Blame the Snow on not honoring Martin Luther King Junior's Birthday? It's been 25 years since Congress passed into legislation Martin Luther King day, a commitment to serve the common good. And 43 years since his assassination. Shame on Charlotte North Carolina and some Georgia school systems that will not honor this holiday because they have to 'make -up' for snow days. In the wake of last week's gun violence in Tucson as a result of hate and mental instability, I do hope these schools will take the opportunity to use the day to teach the life and devotion of MLK who challenged our society to be better. For those who do have the day "off" consider the benefits of community service, of shared civility and compassion, much needed lessons for us all.
The tragedy of King's death has not been in vain, we lost a great soul, but his passing paved a road to the White House unimaginable in 1968. We still have a way to go. Let the children lead the way.
NYCSubwayGirl is about compassion and authenticity, of ethics and right action. To try and understand the human condition and to embrace our ever growing and challenging world with empathy not apathy. With the belief that we all have a place at the table, on the streets, or in our workplace and homes to make a difference. We can agree to disagree and through conversation move our nation forward not backward into hate and fear.
on 2011-01-21 14:09 by NYC Subway Girl
I received this email from Michelle Obama:
The Rev. Martin Luther King, Jr., is usually remembered for his heroic leadership of the civil rights movement -- he led the successful Montgomery bus boycott, delivered the "I Have A Dream" speech at a time when such words were still controversial, and ultimately gave his own life to the cause of equality.
But Dr. King was much more than a civil rights champion -- he was a man who lived his entire life in service to others, speaking out against poverty, economic injustice, and violence. Wherever he saw suffering, he did what he could to help, no matter who it was that needed him or why they were in pain. Through his leadership, he showed us what we can accomplish when we stand together.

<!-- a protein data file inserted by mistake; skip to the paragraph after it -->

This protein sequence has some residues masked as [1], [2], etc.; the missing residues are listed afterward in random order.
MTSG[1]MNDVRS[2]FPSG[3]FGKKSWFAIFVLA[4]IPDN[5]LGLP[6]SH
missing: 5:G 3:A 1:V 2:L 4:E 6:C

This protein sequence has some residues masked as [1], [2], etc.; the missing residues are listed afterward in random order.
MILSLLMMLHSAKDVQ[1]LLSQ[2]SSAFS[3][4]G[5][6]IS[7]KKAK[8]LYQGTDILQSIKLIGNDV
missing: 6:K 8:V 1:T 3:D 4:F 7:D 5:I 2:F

Each January, we remember Dr. King on his own holiday -- and one of the best ways to preserve his legacy is to engage in service ourselves. As Dr. King told us, "Life's most persistent and urgent question is: 'What are you doing for others?'"
That's why this Monday, January 17th, Organizing for America volunteers will be participating in service projects all across the country in Dr. King's honor. There will be food drives, neighborhood clean-ups, education projects, blood drives, and more.
This movement is about so much more than politics -- it is about coming together through progress, change, and community. Lifting each other up in dedication and service is one of the best ways not only to honor Dr. King, but to honor each other. By giving service a new role in this country, we can establish a new foundation for our economy and a brighter future for our children.
That is why service is key to achieving our national priorities, and why Barack recently helped out at a Boys and Girls Club service event. Since moving to Washington, D.C., two years ago, he and I have gotten to know the community through similar service projects, including past Martin Luther King Day events. I treasure those opportunities, and I look forward to another one next week. Every time we pitch in, we get so much back, and always learn amazing things from our neighbors.
All of us have something to contribute, and all of us can make a meaningful difference in someone's life. It's a great way to remind others that they are not forgotten, and to remind ourselves that there are always things we can do.
Please help Barack and me honor the legacy of Dr. King, and join us in service to our country once again this year: